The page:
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Classic Flowery Prose

Narration was very well done for each character. The wording is done very eloquently, so if you like words, then this is a go. I'm not sure if the author intended me to hate the main character as much as I did, but if so, she did a wonderful job. Frankenstein's "monster", on the other hand, completely captured my heart. A thoughtful, Gothic look at humanity (or the lack thereof). A must read even if solely for it's groundbreaking place in sci-fi and horror fictional history.

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  • Ms T
  • 02-18-18

A nice surprise

When I started this audiobook I really didn’t think I was going to enjoy it but halfway through, when the monster had been created and came to life, it was a completely different story. Although less than nine and a half hours in length, it seems almost an epic and I contribute that to the great distances travelled by Frankenstein in this book, which were wonderfully described by Shelley. A classic for a reason.

1 person found this helpful

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  • Lo
  • 11-18-17

A Brilliant Classic

This is a brilliant classic wonderfully narrated by Nico Evers-Swindell, which is definitely worth a credit.

1 person found this helpful

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  • R. A. Hicks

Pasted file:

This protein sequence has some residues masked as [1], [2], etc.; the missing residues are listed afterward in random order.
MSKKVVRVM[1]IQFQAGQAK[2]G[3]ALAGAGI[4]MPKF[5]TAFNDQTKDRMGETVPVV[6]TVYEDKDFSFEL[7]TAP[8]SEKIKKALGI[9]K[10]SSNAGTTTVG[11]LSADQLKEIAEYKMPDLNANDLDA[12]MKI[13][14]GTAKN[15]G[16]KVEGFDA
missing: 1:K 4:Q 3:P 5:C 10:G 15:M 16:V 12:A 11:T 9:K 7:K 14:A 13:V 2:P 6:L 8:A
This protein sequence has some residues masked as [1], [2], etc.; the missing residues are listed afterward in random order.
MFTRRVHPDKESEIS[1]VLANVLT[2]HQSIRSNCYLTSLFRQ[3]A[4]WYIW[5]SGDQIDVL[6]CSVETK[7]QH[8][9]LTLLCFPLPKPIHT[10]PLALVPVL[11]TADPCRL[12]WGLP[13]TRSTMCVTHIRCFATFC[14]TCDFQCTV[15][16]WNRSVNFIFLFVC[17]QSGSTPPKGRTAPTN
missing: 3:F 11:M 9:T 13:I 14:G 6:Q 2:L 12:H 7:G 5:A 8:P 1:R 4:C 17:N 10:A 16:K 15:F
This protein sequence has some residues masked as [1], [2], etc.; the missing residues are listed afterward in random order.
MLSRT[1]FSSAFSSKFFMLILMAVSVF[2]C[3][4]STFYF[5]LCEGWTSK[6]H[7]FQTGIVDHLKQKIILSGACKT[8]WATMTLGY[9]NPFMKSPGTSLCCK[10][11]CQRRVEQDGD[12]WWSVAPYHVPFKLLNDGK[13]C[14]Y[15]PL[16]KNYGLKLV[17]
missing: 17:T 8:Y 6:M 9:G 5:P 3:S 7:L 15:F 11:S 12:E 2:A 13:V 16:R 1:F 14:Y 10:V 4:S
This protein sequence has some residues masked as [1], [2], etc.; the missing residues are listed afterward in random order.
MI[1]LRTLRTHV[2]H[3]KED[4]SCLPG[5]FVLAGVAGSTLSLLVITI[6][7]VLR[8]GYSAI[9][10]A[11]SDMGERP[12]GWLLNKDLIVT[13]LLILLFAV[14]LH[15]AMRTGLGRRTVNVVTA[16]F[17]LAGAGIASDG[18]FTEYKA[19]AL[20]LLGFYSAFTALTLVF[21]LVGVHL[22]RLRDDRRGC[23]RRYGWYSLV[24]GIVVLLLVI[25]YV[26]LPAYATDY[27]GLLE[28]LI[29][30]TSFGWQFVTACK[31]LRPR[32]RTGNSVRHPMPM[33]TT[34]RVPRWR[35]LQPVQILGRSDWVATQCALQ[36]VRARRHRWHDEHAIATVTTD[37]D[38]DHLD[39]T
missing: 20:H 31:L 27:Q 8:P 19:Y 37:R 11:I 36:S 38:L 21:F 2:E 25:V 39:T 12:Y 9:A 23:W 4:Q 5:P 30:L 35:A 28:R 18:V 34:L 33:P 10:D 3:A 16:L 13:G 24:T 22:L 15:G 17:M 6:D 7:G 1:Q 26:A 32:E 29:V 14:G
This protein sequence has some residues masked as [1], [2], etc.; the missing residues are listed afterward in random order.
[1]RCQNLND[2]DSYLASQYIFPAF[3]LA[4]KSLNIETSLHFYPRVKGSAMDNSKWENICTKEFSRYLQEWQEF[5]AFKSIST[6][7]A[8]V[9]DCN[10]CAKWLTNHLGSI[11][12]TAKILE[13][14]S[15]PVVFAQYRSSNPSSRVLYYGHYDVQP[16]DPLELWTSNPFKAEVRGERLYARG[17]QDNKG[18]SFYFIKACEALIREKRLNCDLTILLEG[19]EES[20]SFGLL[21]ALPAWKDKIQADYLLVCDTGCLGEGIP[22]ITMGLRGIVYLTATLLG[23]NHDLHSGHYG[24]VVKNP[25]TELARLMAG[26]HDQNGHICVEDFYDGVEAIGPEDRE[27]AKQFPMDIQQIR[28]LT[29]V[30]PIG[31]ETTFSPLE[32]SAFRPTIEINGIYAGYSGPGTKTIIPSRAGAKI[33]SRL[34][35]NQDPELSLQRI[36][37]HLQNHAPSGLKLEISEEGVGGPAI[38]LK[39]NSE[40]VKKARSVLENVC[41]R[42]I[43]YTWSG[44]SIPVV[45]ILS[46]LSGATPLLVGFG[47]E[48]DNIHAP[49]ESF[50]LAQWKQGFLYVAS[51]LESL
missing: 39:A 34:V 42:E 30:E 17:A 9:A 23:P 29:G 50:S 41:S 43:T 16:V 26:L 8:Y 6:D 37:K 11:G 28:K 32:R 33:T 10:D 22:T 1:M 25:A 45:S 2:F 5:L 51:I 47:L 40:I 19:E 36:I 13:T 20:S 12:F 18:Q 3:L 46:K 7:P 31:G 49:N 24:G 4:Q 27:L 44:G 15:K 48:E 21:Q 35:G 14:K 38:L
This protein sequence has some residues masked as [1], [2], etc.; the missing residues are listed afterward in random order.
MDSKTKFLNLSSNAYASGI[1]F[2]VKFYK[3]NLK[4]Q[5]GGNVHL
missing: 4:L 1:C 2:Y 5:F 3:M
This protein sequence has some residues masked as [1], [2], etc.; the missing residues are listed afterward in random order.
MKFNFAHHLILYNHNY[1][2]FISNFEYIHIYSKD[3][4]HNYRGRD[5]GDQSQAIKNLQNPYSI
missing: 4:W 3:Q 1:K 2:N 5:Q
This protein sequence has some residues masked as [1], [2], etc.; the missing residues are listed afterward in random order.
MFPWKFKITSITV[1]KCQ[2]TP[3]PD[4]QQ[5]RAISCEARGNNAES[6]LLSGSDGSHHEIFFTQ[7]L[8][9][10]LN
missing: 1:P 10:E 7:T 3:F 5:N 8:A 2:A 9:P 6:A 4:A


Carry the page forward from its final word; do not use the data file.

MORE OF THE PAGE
• 08-26-17

The Monster Was Frankenstein

What did you like most about Frankenstein?

I liked the monster.

What was one of the most memorable moments of Frankenstein?

The monster's desire for acceptance by humans

What about Nico Evers-Swindell’s performance did you like?

Everything. Nico Evers-Swindell narrated the book perfectly.

Was there a moment in the book that particularly moved you?

The monster's appearance after his creator's death.

Any additional comments?

Frankenstein, the monster's creator, is the tragic villain of this novel. If he had taken responsibility for his creation and developed an affection for it, as he surely would have done had he got to know him, instead of being disgusted by his appearance and abandoning him, all would have been well.

3 people found this helpful

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  • venusarising
  • 02-10-20

A dreary read

Written in the early 19th century, it would be expected that the language may sound laboured to our modern ears. However, this was dreary and drawn out in the extreme. I felt no sympathy for any of the principal characters who spent the whole novel wallowing in their gloom, pessimism and self pity. Nico Evers-Swindell's reading started off with promise but gradually oddities crept in and eventually took over to an annoying degree. A perfect English accent for the first character but with American pronunciation. Very odd. The other characters inhabited strange accents with hints of west country and East Anglia, never settling except, perhaps, in the small Irish town where each inhabitant seemed to have come from a different region. All in all, a disappointing and depressing experience.

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  • Rufus
  • 07-07-19

Mary Shelley! Frankenstein! What's to say.

Great story well told.
The free preview at end loses 1 star for wooden performance.